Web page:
In this sweeping look at political and philosophical history, Linda M. G. Zerilli unpacks the tightly woven core of Hannah Arendt’s unfinished work on a tenacious modern problem: how to judge critically in the wake of the collapse of inherited criteria of judgment. Engaging a remarkable breadth of thinkers, including Ludwig Wittgenstein, Leo Strauss, Immanuel Kant, Frederick Douglass, John Rawls, Jürgen Habermas, Martha Nussbaum, and many others, Zerilli clears a hopeful path between an untenable universalism and a cultural relativism that forever defers the possibility of judging at all.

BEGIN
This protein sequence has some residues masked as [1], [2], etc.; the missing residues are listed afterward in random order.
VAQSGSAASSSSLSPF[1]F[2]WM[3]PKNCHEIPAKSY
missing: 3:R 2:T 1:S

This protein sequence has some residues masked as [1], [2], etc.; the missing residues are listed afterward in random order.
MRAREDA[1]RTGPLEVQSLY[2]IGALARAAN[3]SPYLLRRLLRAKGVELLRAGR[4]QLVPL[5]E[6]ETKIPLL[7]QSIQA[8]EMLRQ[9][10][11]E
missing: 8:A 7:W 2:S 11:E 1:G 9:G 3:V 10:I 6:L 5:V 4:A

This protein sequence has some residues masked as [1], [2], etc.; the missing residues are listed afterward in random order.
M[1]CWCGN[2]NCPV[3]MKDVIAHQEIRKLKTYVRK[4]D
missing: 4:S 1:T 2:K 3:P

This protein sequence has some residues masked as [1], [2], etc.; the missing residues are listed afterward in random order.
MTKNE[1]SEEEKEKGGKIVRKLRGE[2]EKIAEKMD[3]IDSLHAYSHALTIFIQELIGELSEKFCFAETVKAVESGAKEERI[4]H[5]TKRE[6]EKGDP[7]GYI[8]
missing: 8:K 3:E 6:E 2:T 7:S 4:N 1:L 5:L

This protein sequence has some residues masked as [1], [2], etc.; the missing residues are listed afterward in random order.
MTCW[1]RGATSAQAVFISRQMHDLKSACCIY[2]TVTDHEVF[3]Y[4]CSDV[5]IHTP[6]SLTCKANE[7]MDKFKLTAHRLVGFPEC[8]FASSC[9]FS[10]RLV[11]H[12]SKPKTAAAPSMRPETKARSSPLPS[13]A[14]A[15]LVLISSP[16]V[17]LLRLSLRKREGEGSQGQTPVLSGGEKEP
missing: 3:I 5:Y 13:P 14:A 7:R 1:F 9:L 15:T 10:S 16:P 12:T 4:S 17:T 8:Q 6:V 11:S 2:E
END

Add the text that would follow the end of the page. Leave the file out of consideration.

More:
Zerilli deftly outlines the limitations of existing debates, both those that concern themselves with the impossibility of judging across cultures and those that try to find transcendental, rational values to anchor judgement. Looking at Kant through the lens of Arendt, Zerilli develops the notion of a public conception of truth, and from there she explores relativism, historicism, and universalism as they shape feminist approaches to judgment. Following Arendt even further, Zerilli arrives at a hopeful new pathway—seeing the collapse of philosophical criteria for judgment not as a problem but a way to practice judgment anew as a world-building activity of democratic citizens. The result is an astonishing theoretical argument that travels through—and goes beyond—some of the most important political thought of the modern period.